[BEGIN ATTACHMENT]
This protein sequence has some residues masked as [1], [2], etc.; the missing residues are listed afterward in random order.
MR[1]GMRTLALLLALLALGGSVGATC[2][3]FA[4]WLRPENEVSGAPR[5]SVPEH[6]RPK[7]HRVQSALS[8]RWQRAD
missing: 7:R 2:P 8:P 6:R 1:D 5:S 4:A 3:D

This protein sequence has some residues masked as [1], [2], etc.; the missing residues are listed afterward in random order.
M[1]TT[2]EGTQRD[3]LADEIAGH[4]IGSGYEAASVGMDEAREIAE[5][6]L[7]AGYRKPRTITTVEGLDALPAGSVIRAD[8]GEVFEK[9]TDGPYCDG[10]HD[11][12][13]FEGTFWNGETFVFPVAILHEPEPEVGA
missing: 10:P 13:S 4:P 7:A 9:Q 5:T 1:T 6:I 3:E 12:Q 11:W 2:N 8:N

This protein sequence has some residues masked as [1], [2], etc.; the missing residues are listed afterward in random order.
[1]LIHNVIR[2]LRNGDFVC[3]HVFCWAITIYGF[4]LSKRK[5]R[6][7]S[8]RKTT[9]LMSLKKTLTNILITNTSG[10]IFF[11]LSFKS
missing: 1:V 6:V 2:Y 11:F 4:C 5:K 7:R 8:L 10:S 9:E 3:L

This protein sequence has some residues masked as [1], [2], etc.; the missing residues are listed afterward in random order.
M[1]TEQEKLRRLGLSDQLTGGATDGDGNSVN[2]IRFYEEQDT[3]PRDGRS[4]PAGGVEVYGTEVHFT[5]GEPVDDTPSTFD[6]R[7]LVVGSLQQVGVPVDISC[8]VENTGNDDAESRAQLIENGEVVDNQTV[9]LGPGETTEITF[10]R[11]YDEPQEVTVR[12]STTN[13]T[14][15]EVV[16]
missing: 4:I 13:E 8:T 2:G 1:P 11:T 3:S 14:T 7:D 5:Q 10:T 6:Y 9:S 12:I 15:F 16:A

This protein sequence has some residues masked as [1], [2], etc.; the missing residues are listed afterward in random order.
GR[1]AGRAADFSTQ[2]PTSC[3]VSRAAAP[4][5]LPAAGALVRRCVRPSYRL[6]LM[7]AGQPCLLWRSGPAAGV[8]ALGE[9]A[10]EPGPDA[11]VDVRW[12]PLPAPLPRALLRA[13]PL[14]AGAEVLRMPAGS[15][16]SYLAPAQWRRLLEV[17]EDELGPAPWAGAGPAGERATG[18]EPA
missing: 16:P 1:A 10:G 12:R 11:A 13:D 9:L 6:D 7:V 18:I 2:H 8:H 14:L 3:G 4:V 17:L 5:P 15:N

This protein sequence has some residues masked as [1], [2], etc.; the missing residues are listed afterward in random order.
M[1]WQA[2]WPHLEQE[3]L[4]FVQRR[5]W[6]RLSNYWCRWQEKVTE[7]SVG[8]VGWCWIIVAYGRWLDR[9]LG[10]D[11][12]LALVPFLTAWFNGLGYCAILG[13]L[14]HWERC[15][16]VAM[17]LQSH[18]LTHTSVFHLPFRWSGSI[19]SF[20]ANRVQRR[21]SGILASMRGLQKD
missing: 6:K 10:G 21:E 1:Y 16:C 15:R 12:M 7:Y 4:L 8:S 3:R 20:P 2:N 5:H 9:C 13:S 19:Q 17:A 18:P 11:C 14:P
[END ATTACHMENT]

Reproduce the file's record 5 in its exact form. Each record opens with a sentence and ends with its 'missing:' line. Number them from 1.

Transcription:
This protein sequence has some residues masked as [1], [2], etc.; the missing residues are listed afterward in random order.
GR[1]AGRAADFSTQ[2]PTSC[3]VSRAAAP[4][5]LPAAGALVRRCVRPSYRL[6]LM[7]AGQPCLLWRSGPAAGV[8]ALGE[9]A[10]EPGPDA[11]VDVRW[12]PLPAPLPRALLRA[13]PL[14]AGAEVLRMPAGS[15][16]SYLAPAQWRRLLEV[17]EDELGPAPWAGAGPAGERATG[18]EPA
missing: 16:P 1:A 10:G 12:R 11:A 13:D 9:L 6:D 7:V 18:I 2:H 8:H 14:L 3:G 4:V 17:L 5:P 15:N